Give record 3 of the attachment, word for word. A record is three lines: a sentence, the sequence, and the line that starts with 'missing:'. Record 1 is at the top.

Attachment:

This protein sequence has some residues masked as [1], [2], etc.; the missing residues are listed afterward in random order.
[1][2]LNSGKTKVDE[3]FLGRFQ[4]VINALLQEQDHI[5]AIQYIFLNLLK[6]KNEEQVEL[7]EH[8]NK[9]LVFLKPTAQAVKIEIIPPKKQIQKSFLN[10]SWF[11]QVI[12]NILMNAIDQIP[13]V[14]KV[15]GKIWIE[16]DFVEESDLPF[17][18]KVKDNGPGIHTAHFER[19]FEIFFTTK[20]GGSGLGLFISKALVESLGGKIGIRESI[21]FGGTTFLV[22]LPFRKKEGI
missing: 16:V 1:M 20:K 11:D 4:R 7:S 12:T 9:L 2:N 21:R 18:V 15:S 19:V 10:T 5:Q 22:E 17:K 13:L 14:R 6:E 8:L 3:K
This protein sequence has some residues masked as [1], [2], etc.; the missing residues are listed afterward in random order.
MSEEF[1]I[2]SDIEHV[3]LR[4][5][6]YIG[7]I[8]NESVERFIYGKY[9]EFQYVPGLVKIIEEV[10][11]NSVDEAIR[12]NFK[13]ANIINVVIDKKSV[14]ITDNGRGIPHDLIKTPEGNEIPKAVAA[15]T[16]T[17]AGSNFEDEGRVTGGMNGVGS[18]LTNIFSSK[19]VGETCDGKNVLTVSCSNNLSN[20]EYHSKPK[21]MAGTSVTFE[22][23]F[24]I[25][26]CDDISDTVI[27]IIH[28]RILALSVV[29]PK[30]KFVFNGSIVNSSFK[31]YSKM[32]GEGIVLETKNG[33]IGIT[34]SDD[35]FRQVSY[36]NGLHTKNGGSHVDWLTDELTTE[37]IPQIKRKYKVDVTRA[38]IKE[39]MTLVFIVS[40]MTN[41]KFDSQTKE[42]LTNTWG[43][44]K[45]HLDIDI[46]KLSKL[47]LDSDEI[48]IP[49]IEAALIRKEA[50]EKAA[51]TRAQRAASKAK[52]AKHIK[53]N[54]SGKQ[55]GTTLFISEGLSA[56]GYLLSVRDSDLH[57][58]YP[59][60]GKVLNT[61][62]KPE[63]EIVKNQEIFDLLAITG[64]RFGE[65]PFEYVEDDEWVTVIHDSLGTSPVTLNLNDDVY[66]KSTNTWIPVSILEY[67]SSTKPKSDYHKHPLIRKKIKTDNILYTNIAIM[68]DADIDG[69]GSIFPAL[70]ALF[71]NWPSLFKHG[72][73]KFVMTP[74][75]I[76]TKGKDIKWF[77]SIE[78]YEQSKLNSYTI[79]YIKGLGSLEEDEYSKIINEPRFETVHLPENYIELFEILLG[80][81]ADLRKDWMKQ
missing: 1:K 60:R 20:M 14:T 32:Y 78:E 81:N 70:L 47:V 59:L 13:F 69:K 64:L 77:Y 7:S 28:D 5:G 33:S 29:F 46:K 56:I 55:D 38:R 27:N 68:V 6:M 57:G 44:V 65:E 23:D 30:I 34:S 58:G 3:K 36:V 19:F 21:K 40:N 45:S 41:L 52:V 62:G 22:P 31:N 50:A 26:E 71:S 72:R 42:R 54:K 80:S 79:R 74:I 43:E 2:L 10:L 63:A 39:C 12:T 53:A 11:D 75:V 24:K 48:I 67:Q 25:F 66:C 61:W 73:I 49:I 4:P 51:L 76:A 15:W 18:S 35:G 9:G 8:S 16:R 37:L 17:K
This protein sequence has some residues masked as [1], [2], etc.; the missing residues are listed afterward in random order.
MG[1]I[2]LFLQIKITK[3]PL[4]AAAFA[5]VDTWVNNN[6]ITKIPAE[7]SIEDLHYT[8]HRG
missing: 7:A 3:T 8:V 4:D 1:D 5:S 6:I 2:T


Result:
This protein sequence has some residues masked as [1], [2], etc.; the missing residues are listed afterward in random order.
MG[1]I[2]LFLQIKITK[3]PL[4]AAAFA[5]VDTWVNNN[6]ITKIPAE[7]SIEDLHYT[8]HRG
missing: 7:A 3:T 8:V 4:D 1:D 5:S 6:I 2:T